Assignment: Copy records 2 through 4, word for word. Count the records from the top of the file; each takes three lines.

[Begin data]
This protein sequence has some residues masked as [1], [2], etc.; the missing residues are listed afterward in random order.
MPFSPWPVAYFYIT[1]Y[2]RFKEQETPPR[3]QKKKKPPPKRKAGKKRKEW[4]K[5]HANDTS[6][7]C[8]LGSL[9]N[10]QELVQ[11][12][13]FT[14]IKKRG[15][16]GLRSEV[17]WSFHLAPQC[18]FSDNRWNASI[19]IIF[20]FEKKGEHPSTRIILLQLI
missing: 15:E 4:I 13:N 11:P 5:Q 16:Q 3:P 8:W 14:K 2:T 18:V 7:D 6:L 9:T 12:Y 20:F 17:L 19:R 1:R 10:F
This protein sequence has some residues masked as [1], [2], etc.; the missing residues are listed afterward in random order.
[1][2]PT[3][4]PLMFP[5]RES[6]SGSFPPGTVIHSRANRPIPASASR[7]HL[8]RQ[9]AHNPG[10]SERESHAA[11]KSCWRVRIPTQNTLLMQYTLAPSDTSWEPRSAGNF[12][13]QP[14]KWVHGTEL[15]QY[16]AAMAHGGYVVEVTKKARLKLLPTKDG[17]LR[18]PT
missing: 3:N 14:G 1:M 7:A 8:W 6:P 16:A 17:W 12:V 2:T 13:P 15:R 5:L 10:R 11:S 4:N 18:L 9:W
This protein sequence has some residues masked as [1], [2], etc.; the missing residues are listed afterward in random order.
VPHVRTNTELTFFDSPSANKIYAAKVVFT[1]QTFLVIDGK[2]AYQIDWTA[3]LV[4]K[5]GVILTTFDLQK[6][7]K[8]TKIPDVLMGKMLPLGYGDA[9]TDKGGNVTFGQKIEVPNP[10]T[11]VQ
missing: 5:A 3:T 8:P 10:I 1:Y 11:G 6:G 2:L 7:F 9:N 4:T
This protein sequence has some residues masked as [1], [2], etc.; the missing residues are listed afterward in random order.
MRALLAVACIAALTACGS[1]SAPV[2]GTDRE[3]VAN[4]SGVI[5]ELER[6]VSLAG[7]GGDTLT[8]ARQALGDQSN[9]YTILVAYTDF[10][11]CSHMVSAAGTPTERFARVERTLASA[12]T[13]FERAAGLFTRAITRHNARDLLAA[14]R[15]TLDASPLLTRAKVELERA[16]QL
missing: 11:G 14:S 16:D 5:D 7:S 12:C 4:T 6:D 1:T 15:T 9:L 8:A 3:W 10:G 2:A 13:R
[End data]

This protein sequence has some residues masked as [1], [2], etc.; the missing residues are listed afterward in random order.
[1][2]PT[3][4]PLMFP[5]RES[6]SGSFPPGTVIHSRANRPIPASASR[7]HL[8]RQ[9]AHNPG[10]SERESHAA[11]KSCWRVRIPTQNTLLMQYTLAPSDTSWEPRSAGNF[12][13]QP[14]KWVHGTEL[15]QY[16]AAMAHGGYVVEVTKKARLKLLPTKDG[17]LR[18]PT
missing: 3:N 14:G 1:M 7:A 8:W 6:P 16:A 17:W 12:V 2:T 13:P 15:R 5:L 10:R 11:S 4:N 18:L 9:W
This protein sequence has some residues masked as [1], [2], etc.; the missing residues are listed afterward in random order.
VPHVRTNTELTFFDSPSANKIYAAKVVFT[1]QTFLVIDGK[2]AYQIDWTA[3]LV[4]K[5]GVILTTFDLQK[6][7]K[8]TKIPDVLMGKMLPLGYGDA[9]TDKGGNVTFGQKIEVPNP[10]T[11]VQ
missing: 5:A 3:T 8:P 10:I 1:Y 11:G 6:G 2:L 7:F 9:N 4:T
This protein sequence has some residues masked as [1], [2], etc.; the missing residues are listed afterward in random order.
MRALLAVACIAALTACGS[1]SAPV[2]GTDRE[3]VAN[4]SGVI[5]ELER[6]VSLAG[7]GGDTLT[8]ARQALGDQSN[9]YTILVAYTDF[10][11]CSHMVSAAGTPTERFARVERTLASA[12]T[13]FERAAGLFTRAITRHNARDLLAA[14]R[15]TLDASPLLTRAKVELERA[16]QL
missing: 11:G 14:S 16:D 5:D 7:S 12:C 4:T 6:D 1:T 15:T 9:L 8:A 3:W 10:G 2:A 13:R